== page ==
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Optimizing Annotation Drawing Performance

Illustration: Optimizing Annotation Drawing Performance

One of the most important features of PDFs, apart from their immutability, is the ability to add annotations to them. And of all the possible annotation types, ink annotations are one of the most common due to their versatility — they can be used to draw or to add text in the form of a user’s own handwriting.

A PDF can contain thousands of annotations, but naturally, having a large number of annotations has an impact on performance. So, in line with our core value of continuous improvement, our iOS team decided to look into how we could optimize ink annotations.

Investigation and Problems

Recently, when inspecting a PDF with a complex ink annotation, we discovered it was backed by a decent amount of data in the form of points that denote where the ink annotation should be drawn on a page — which is not entirely surprising.

Newer devices have a higher touch sampling rate, which is how often a screen can sense user touch. In turn, this means that the number of touch points collected for an ink annotation is also higher. A higher sampling rate combined with the higher precision of the format (float) points are stored in contributes to the size of the data in an ink annotation.

The number of touch points reported by iOS while drawing using a touch (finger) is still lower than the number of touch points reported while drawing with Apple Pencil. This is because they’re sampled at a different rate; with a touch sampling rate of 240 hz, Apple Pencil is sampled two times more than a touch.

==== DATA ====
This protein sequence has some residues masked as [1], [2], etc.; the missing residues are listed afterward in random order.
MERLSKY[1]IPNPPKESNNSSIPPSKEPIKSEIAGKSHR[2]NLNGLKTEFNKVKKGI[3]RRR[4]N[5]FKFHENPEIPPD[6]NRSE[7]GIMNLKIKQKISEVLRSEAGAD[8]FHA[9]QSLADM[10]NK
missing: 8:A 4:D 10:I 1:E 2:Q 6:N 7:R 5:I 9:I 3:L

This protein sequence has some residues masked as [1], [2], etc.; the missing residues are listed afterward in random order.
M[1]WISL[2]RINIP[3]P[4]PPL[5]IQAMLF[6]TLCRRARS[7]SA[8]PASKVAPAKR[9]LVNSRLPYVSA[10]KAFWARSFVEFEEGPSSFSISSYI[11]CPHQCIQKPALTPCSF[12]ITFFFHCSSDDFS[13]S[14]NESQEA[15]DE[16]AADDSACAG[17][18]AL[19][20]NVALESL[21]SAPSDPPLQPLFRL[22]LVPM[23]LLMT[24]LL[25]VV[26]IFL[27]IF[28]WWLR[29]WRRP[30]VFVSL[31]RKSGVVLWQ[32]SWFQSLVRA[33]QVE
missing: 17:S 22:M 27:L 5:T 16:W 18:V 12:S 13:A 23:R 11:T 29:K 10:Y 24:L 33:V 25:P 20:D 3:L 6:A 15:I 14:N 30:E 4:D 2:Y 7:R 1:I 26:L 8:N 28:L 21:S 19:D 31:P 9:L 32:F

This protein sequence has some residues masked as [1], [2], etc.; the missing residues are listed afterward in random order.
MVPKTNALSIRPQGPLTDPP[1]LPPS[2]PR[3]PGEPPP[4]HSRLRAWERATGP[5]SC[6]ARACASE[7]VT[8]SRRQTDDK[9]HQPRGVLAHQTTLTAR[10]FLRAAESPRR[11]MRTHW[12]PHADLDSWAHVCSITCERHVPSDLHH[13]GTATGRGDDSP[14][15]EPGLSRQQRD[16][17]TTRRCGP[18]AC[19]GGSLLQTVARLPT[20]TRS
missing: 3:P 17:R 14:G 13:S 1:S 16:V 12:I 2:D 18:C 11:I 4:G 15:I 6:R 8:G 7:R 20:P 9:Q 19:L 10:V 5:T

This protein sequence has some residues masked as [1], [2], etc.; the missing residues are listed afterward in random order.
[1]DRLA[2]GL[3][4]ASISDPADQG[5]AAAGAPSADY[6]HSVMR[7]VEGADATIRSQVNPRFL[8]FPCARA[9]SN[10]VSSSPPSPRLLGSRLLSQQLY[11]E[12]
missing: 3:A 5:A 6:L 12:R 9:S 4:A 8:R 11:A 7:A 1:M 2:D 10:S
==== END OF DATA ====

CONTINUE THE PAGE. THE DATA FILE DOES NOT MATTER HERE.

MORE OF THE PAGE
This makes sense, as one of the uses of Apple Pencil is that of high-fidelity drawings. This kind of use also requires the highest form of precision, which is why Apple Pencil has subpixel precision.

The easiest way to observe this is by adding a gesture recognizer to a view and then trying to draw a dot in the view with Apple Pencil and moving it slightly, which is what we did. The gesture recognizer reports plenty of touch points for even the tiniest shift in the movement of the pencil.

Having many touch points leads to potential hindrances in other aspects of PDF document viewing and annotation. For example, each annotation would comprise of a larger number of touch points. Storing this many points with higher precision means they’ll take more space whenever a document is saved by writing to disk. As a result, the size of the document increases even more as the number of annotations increases.

Additionally, more memory is used while displaying a PDF document, as the document will require more memory to load the annotation touch points for rendering. This increase in the memory usage inadvertently affects the rendering performance by slowing it down when loading a PDF document with a large number of annotations.

All these things clearly demonstrate that there’s room for improvement in the creation of ink annotations. And, of course, improving ink annotation creation will have a positive impact on the overall experience of document viewing and annotating.